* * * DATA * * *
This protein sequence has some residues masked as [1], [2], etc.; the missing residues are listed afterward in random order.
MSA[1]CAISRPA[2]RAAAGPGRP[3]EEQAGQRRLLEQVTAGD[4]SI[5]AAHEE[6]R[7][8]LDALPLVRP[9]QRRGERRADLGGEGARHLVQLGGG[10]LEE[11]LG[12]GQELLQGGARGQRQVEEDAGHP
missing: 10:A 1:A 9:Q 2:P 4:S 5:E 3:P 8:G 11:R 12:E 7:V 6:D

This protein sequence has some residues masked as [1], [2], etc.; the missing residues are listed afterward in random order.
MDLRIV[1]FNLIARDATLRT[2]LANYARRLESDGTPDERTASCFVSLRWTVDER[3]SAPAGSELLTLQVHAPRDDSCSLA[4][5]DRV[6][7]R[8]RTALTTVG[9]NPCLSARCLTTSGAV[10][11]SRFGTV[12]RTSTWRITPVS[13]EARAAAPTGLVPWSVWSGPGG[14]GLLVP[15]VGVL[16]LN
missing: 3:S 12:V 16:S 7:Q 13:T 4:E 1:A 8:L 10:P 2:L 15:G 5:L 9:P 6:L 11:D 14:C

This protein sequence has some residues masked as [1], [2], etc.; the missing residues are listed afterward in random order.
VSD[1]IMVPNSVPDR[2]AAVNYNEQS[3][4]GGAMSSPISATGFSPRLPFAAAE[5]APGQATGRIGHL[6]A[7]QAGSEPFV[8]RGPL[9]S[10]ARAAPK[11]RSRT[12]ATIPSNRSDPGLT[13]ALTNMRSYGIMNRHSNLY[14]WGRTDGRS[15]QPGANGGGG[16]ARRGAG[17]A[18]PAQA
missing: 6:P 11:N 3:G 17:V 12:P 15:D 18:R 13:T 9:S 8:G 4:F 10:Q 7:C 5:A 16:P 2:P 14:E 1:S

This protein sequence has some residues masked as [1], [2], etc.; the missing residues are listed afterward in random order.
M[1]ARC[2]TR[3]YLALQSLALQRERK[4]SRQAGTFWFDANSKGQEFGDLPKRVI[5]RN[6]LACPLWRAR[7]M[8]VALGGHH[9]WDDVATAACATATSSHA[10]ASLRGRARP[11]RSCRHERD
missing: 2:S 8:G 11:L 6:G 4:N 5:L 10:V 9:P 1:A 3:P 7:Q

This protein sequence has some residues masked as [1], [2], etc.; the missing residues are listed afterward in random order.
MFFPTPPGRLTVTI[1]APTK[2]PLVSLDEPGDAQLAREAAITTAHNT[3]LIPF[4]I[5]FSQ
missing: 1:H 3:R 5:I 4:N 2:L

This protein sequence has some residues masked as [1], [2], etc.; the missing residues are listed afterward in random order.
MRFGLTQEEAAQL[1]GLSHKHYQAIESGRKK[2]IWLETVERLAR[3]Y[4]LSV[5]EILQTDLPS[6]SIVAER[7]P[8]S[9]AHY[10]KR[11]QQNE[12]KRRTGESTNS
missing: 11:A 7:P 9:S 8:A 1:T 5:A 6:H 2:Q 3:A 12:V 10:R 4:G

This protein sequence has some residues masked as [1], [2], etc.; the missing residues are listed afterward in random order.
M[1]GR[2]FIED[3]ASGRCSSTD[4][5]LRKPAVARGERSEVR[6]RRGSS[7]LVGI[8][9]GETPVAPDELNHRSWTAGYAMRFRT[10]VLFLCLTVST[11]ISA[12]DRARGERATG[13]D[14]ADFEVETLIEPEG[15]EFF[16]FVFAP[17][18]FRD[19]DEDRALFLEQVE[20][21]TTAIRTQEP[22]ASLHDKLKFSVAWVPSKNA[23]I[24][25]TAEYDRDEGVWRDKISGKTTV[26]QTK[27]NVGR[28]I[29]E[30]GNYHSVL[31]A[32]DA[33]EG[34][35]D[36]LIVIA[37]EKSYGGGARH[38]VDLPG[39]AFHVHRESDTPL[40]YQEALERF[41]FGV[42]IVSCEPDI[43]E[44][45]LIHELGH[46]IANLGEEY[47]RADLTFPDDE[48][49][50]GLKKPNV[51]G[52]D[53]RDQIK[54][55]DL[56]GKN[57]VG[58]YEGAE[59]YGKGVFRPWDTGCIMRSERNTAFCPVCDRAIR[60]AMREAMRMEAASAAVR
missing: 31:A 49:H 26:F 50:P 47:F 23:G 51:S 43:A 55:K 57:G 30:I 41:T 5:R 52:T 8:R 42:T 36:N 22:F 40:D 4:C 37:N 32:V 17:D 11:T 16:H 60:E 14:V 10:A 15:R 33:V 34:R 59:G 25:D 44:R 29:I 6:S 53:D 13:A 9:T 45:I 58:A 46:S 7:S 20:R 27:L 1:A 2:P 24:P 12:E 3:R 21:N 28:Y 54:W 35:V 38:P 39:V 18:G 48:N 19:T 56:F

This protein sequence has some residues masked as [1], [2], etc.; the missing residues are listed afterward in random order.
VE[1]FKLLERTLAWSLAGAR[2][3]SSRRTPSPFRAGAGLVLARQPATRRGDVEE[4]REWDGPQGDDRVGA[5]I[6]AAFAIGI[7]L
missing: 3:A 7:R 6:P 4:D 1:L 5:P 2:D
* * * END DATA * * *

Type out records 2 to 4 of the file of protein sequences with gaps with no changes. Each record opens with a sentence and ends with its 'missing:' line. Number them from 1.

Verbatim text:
This protein sequence has some residues masked as [1], [2], etc.; the missing residues are listed afterward in random order.
MDLRIV[1]FNLIARDATLRT[2]LANYARRLESDGTPDERTASCFVSLRWTVDER[3]SAPAGSELLTLQVHAPRDDSCSLA[4][5]DRV[6][7]R[8]RTALTTVG[9]NPCLSARCLTTSGAV[10][11]SRFGTV[12]RTSTWRITPVS[13]EARAAAPTGLVPWSVWSGPGG[14]GLLVP[15]VGVL[16]LN
missing: 3:S 12:V 16:S 7:Q 13:T 4:E 1:A 8:L 10:P 2:L 15:G 5:L 9:P 6:L 11:D 14:C

This protein sequence has some residues masked as [1], [2], etc.; the missing residues are listed afterward in random order.
VSD[1]IMVPNSVPDR[2]AAVNYNEQS[3][4]GGAMSSPISATGFSPRLPFAAAE[5]APGQATGRIGHL[6]A[7]QAGSEPFV[8]RGPL[9]S[10]ARAAPK[11]RSRT[12]ATIPSNRSDPGLT[13]ALTNMRSYGIMNRHSNLY[14]WGRTDGRS[15]QPGANGGGG[16]ARRGAG[17]A[18]PAQA
missing: 6:P 11:N 3:G 17:V 12:P 15:D 18:R 13:T 9:S 8:G 4:F 10:Q 7:C 5:A 16:P 2:P 14:E 1:S

This protein sequence has some residues masked as [1], [2], etc.; the missing residues are listed afterward in random order.
M[1]ARC[2]TR[3]YLALQSLALQRERK[4]SRQAGTFWFDANSKGQEFGDLPKRVI[5]RN[6]LACPLWRAR[7]M[8]VALGGHH[9]WDDVATAACATATSSHA[10]ASLRGRARP[11]RSCRHERD
missing: 2:S 8:G 11:L 6:G 4:N 5:L 10:V 9:P 1:A 3:P 7:Q